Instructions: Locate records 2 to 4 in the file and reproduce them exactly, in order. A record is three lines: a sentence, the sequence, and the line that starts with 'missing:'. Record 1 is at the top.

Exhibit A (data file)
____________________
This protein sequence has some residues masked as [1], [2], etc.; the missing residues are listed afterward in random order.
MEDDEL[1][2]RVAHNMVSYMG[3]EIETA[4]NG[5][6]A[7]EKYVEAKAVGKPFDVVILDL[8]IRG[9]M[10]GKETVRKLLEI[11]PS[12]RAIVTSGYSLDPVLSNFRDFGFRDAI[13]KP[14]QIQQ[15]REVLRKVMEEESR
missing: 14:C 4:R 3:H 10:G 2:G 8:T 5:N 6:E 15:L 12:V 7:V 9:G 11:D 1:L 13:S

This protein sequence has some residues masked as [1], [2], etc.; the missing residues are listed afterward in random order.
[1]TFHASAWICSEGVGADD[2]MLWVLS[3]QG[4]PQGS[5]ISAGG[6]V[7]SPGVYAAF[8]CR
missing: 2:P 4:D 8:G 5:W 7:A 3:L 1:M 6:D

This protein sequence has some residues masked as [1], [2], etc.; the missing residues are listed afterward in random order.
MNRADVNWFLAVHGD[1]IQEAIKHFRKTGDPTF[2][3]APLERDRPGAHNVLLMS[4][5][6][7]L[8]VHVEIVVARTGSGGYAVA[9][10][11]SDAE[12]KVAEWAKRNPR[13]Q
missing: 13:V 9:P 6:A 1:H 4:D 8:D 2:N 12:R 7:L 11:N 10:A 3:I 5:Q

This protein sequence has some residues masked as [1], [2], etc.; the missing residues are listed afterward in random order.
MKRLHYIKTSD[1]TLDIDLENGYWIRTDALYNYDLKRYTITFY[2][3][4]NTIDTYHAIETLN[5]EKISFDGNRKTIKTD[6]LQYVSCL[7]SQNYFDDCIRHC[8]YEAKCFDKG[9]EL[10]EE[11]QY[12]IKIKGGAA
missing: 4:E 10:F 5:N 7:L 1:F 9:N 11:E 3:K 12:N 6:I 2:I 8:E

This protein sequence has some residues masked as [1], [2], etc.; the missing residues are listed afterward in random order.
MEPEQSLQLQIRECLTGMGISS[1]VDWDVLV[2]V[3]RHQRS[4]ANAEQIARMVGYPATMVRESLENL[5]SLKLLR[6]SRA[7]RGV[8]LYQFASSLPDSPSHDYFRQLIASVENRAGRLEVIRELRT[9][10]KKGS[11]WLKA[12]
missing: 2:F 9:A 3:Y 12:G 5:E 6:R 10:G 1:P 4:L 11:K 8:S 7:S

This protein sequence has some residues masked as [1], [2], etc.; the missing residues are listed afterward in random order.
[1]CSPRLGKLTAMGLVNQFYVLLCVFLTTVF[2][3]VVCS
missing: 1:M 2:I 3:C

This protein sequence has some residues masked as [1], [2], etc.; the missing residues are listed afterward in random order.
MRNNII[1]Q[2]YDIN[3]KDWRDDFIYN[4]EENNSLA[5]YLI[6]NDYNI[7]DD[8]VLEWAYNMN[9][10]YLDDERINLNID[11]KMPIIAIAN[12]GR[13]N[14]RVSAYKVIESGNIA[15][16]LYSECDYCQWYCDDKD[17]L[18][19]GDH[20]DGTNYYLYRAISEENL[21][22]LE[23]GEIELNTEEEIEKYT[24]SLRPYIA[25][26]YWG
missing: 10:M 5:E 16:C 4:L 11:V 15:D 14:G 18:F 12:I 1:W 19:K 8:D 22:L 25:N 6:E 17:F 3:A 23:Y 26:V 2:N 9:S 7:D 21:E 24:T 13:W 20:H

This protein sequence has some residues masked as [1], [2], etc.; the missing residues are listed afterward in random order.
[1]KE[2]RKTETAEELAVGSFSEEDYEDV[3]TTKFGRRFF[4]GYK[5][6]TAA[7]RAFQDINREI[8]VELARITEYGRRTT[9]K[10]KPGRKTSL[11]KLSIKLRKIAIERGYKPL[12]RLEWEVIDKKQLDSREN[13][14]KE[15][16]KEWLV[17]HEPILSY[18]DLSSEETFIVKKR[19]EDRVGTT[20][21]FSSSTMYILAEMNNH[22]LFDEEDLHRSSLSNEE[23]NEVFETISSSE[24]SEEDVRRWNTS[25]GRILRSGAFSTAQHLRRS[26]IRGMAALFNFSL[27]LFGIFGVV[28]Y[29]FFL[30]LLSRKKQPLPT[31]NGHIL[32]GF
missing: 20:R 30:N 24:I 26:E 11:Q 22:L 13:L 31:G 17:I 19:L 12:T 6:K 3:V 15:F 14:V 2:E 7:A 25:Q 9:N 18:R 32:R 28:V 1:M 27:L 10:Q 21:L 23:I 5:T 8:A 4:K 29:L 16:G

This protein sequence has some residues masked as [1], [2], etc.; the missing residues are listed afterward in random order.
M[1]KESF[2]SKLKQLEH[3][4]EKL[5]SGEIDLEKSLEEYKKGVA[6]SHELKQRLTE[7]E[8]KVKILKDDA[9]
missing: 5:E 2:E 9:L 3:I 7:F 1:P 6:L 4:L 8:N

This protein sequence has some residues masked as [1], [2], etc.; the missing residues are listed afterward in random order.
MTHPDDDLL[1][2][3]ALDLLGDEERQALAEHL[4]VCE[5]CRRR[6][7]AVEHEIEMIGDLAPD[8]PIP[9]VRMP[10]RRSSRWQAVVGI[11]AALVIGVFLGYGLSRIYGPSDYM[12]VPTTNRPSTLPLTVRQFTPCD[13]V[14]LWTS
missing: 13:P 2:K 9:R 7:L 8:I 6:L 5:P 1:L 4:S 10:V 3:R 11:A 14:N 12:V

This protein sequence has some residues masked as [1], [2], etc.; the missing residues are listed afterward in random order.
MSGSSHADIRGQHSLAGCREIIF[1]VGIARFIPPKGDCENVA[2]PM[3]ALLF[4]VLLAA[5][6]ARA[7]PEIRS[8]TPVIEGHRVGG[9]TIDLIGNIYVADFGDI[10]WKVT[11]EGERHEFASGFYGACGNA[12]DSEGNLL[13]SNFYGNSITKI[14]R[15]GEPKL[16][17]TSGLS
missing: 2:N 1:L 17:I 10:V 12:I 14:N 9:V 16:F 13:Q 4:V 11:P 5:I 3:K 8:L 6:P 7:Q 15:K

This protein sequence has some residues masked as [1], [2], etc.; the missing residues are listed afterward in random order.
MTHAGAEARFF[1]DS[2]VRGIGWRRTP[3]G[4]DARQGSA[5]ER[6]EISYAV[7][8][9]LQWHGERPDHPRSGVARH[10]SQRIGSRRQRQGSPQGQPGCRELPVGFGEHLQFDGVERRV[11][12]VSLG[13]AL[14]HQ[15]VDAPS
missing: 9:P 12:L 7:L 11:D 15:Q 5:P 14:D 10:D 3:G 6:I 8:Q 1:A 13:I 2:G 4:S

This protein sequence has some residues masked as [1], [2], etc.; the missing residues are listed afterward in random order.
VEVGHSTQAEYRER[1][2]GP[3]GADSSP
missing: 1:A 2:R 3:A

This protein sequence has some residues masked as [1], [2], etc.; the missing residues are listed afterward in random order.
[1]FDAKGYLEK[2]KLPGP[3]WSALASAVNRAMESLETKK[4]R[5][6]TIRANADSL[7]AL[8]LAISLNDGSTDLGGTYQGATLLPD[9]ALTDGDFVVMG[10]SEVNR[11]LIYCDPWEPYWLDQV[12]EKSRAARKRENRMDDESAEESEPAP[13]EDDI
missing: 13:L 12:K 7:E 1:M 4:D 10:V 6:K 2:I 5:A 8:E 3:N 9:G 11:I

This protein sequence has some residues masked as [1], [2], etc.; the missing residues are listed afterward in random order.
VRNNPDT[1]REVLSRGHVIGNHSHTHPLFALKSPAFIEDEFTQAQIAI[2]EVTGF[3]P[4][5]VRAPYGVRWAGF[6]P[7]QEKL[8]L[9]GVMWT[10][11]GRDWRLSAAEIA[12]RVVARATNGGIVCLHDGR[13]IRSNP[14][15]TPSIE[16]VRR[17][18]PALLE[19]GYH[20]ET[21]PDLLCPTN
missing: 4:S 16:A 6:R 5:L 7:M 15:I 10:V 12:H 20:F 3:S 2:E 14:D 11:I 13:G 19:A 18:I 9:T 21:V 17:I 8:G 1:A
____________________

This protein sequence has some residues masked as [1], [2], etc.; the missing residues are listed afterward in random order.
[1]TFHASAWICSEGVGADD[2]MLWVLS[3]QG[4]PQGS[5]ISAGG[6]V[7]SPGVYAAF[8]CR
missing: 2:P 4:D 8:G 5:W 7:A 3:L 1:M 6:D

This protein sequence has some residues masked as [1], [2], etc.; the missing residues are listed afterward in random order.
MNRADVNWFLAVHGD[1]IQEAIKHFRKTGDPTF[2][3]APLERDRPGAHNVLLMS[4][5][6][7]L[8]VHVEIVVARTGSGGYAVA[9][10][11]SDAE[12]KVAEWAKRNPR[13]Q
missing: 13:V 9:P 6:A 1:H 4:D 8:D 2:N 12:R 7:L 11:N 10:A 3:I 5:Q

This protein sequence has some residues masked as [1], [2], etc.; the missing residues are listed afterward in random order.
MKRLHYIKTSD[1]TLDIDLENGYWIRTDALYNYDLKRYTITFY[2][3][4]NTIDTYHAIETLN[5]EKISFDGNRKTIKTD[6]LQYVSCL[7]SQNYFDDCIRHC[8]YEAKCFDKG[9]EL[10]EE[11]QY[12]IKIKGGAA
missing: 4:E 10:F 5:N 7:L 1:F 9:N 11:E 3:K 12:N 6:I 2:I 8:E